Tuesday, December 24, 2019

This Christmas, We Don’t Need More Stuff. We Need More Love

I suggest reading the whole article.


If you’re reading this, you are incredibly lucky.


Because it means that you have enough to satisfy your basic human needs. That is, you have a roof to live under, nutritious food to eat and clean water to drink. Or, to put it differently, you have what billions of other people are lacking.

Sadly, many of us who’ve been brought up in affluent countries aren’t aware that we’re living in a tremendously unfair and cruel world. A world where the 9 richest people of our planet possess more combined wealth than the total held by the poorest 4 billion. A world where almost half of the human population lives on less than $2.50 a day. A world where 40 million people are enslaved.


Soon we have Christmas again. You know, that part of the year when we do nothing but exchange gifts in the form of products, an act that is marketed to us by big corporations as the only way to prove our love to our friends and family.

You see, in our crazy world even love has been commercialized. It is sold to us and we are more than willing to buy it — many times even with money we don’t actually have.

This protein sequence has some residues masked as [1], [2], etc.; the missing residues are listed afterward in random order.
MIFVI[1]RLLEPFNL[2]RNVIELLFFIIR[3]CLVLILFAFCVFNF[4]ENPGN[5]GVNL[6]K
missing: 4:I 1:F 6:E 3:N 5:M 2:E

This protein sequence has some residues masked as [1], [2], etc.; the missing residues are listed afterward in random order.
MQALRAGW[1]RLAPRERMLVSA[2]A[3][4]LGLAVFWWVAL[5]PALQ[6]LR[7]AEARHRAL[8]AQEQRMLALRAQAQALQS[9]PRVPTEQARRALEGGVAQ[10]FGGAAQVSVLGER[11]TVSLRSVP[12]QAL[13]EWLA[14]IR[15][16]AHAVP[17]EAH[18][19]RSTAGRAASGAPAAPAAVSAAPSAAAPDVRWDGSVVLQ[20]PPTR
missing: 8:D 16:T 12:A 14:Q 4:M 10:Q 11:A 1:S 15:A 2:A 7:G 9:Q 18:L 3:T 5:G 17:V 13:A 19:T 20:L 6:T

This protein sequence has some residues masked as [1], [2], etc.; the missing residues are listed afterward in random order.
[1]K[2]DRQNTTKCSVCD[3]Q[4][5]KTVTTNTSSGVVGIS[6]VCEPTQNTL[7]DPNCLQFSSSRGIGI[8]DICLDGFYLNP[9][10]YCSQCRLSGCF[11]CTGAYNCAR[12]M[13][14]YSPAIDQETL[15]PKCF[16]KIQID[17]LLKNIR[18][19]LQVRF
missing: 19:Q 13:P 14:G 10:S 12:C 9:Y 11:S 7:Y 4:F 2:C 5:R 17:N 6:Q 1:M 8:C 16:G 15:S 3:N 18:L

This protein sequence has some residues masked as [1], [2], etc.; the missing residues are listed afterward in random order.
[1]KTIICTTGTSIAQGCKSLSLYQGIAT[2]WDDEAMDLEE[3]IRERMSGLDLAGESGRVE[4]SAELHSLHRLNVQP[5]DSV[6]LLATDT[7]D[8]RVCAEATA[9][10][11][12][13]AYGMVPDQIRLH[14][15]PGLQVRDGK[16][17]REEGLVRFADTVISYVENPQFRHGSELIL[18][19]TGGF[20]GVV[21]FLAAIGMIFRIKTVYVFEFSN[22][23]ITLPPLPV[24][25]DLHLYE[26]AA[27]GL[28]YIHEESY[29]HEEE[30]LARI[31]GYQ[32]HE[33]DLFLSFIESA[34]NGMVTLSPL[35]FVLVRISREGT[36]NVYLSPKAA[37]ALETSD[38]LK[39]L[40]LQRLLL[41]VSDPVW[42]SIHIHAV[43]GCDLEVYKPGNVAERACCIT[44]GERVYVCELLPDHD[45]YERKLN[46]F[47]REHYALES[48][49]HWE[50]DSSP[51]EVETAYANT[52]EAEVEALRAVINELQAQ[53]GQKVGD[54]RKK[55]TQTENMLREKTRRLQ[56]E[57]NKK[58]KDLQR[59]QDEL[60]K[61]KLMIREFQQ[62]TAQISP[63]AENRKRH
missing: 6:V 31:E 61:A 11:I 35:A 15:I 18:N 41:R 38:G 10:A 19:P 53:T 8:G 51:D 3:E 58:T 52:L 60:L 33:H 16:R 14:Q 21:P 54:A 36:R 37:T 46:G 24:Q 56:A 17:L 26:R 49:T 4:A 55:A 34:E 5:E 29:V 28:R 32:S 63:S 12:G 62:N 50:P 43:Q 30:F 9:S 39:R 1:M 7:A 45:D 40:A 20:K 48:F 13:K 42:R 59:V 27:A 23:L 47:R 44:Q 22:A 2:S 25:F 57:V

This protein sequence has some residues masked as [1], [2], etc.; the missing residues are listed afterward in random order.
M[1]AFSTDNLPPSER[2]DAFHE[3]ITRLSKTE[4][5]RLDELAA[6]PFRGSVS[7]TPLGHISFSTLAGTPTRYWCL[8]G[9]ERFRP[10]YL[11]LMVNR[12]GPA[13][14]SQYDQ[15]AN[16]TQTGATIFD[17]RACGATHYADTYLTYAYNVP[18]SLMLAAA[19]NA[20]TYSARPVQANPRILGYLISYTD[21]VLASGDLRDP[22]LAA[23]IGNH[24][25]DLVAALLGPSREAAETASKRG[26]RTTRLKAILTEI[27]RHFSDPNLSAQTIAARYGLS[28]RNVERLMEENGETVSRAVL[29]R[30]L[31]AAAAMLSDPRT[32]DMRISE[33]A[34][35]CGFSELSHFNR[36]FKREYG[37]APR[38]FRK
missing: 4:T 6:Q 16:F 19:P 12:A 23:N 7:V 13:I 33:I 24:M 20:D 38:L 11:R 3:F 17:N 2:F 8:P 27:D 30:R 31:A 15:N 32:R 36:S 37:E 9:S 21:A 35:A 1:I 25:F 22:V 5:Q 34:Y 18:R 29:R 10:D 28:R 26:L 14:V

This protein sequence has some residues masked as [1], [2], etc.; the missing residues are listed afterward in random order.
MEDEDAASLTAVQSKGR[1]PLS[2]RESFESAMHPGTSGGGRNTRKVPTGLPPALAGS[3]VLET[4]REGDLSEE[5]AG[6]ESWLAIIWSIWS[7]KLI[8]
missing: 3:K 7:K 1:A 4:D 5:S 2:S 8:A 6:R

According to a recent report, 48 million Americans are paying off debt from last year’s Christmas shopping. But this won’t prevent them from going deeper into debt this year. In fact, it’s expected that the average shopper will spend $825 on gifts alone this holiday season — that is, about 50% more than just five years ago! (Should I pull out my hair now or better leave it for when I’m done writing this article?)


To me, if there’s anything we need more of, it’s intimate looks, warm hugs, kind words, and generous smiles. Not candy canes, scented candles and Christmas-themed socks. In other words, we need more of human connection and less of what humans can get for us.

Having said that, I’m not trying to suggest that offering material objects as gifts to people is bad or wrong. It can actually be a great thing, depending on what those gifts are and to whom we give them. If we give people things that can improve the quality of their lives, then that’s totally fine. But what’s the point of giving people stuff they don’t need and that will soon end up as waste in landfills? Would it not be much better if, for example, we spent our excess money to help those in need — the poor, the homeless, the underserved — whether directly or by supporting individuals and organizations that are trying to turn our world into a more beautiful place?


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